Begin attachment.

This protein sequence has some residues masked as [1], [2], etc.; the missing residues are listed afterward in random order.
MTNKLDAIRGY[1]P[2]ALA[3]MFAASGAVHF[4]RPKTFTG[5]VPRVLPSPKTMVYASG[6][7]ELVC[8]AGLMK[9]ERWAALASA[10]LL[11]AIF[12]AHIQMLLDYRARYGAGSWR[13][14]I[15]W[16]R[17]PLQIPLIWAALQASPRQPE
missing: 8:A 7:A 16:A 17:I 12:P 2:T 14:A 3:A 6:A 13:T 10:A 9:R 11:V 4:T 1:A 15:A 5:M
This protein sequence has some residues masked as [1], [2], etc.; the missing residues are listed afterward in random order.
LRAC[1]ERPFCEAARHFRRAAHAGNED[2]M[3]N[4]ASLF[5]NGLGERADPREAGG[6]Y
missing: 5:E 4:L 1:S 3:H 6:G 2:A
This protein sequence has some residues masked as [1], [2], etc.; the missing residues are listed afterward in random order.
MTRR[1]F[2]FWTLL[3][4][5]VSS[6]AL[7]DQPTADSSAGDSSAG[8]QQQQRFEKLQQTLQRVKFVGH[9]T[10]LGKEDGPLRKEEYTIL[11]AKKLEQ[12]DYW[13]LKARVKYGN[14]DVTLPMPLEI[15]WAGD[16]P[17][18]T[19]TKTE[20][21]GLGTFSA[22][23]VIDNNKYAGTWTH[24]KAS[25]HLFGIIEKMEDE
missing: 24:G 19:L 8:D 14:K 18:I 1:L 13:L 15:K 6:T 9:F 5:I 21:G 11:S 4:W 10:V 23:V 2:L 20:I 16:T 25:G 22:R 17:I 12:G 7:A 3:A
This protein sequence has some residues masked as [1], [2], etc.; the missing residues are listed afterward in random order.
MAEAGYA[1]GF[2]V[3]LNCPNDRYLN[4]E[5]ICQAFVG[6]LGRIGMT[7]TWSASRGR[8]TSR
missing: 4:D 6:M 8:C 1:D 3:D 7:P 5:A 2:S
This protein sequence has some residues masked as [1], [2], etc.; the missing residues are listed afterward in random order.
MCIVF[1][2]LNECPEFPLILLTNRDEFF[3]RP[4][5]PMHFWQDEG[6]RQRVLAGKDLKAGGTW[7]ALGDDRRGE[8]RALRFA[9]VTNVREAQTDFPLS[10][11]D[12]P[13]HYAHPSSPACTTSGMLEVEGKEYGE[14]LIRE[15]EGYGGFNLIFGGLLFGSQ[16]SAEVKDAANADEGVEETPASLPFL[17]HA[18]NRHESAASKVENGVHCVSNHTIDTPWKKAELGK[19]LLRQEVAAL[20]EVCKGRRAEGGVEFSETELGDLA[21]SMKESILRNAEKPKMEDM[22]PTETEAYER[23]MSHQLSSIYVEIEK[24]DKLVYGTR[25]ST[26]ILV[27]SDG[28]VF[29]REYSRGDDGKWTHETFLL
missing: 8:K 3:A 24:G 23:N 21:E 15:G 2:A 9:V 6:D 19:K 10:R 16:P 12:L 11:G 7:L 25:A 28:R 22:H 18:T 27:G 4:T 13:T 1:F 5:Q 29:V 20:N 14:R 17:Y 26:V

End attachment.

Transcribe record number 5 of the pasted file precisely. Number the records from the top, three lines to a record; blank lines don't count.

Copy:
This protein sequence has some residues masked as [1], [2], etc.; the missing residues are listed afterward in random order.
MCIVF[1][2]LNECPEFPLILLTNRDEFF[3]RP[4][5]PMHFWQDEG[6]RQRVLAGKDLKAGGTW[7]ALGDDRRGE[8]RALRFA[9]VTNVREAQTDFPLS[10][11]D[12]P[13]HYAHPSSPACTTSGMLEVEGKEYGE[14]LIRE[15]EGYGGFNLIFGGLLFGSQ[16]SAEVKDAANADEGVEETPASLPFL[17]HA[18]NRHESAASKVENGVHCVSNHTIDTPWKKAELGK[19]LLRQEVAAL[20]EVCKGRRAEGGVEFSETELGDLA[21]SMKESILRNAEKPKMEDM[22]PTETEAYER[23]MSHQLSSIYVEIEK[24]DKLVYGTR[25]ST[26]ILV[27]SDG[28]VF[29]REYSRGDDGKWTHETFLL
missing: 8:K 3:A 24:G 23:N 21:E 15:G 2:A 9:V 6:D 19:K 10:R 16:P 12:L 11:G 7:L 25:A 28:R 22:H 18:T 27:G 4:T 13:T 1:F 5:Q 29:V 20:N 14:R 17:Y 26:V